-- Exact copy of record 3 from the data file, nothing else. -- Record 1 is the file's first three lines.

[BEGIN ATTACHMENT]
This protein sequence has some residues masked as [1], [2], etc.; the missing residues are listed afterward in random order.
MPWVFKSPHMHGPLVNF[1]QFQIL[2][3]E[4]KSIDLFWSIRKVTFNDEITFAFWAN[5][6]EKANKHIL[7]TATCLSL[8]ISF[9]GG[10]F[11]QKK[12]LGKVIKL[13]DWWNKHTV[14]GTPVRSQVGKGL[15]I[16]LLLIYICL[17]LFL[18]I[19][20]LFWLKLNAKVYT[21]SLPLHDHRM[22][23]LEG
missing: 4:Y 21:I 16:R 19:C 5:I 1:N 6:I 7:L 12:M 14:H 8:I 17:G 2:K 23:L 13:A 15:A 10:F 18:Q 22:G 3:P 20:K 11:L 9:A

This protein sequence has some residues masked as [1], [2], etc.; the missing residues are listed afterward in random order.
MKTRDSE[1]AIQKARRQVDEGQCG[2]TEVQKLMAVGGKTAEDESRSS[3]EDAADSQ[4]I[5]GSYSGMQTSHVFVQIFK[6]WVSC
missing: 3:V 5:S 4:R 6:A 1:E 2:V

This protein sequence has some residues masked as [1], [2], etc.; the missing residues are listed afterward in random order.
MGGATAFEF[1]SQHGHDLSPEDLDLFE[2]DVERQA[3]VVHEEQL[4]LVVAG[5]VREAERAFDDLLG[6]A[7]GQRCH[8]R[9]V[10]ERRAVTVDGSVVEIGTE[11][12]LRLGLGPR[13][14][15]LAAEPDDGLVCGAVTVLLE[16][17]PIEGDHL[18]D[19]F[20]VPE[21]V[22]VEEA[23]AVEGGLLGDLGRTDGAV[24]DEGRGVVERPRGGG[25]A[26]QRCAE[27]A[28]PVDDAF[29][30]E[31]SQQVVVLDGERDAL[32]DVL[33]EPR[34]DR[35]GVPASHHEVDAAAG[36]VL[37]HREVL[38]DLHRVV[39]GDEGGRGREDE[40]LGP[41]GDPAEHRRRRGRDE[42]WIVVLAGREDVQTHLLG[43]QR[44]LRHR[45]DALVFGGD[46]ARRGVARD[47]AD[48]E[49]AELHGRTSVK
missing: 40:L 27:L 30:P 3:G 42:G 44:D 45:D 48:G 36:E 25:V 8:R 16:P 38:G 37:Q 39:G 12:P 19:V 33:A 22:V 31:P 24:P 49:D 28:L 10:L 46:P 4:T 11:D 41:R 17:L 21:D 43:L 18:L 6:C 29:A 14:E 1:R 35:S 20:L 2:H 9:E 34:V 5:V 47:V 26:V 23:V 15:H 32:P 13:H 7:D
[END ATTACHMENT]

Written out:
This protein sequence has some residues masked as [1], [2], etc.; the missing residues are listed afterward in random order.
MGGATAFEF[1]SQHGHDLSPEDLDLFE[2]DVERQA[3]VVHEEQL[4]LVVAG[5]VREAERAFDDLLG[6]A[7]GQRCH[8]R[9]V[10]ERRAVTVDGSVVEIGTE[11][12]LRLGLGPR[13][14][15]LAAEPDDGLVCGAVTVLLE[16][17]PIEGDHL[18]D[19]F[20]VPE[21]V[22]VEEA[23]AVEGGLLGDLGRTDGAV[24]DEGRGVVERPRGGG[25]A[26]QRCAE[27]A[28]PVDDAF[29][30]E[31]SQQVVVLDGERDAL[32]DVL[33]EPR[34]DR[35]GVPASHHEVDAAAG[36]VL[37]HREVL[38]DLHRVV[39]GDEGGRGREDE[40]LGP[41]GDPAEHRRRRGRDE[42]WIVVLAGREDVQTHLLG[43]QR[44]LRHR[45]DALVFGGD[46]ARRGVARD[47]AD[48]E[49]AELHGRTSVK
missing: 40:L 27:L 30:P 3:G 42:G 44:D 45:D 48:G 36:E 25:V 8:R 16:P 38:G 37:Q 39:G 12:P 19:V 33:A 22:V 31:P 24:P 49:D 28:L 10:L 46:P 4:T 11:D 41:R 17:L 21:D 43:L 18:L 6:C 29:A 14:E 1:R 35:S 20:L 2:H 9:E 34:V 5:V 47:V 26:V 23:V 15:H 32:P 13:H 7:D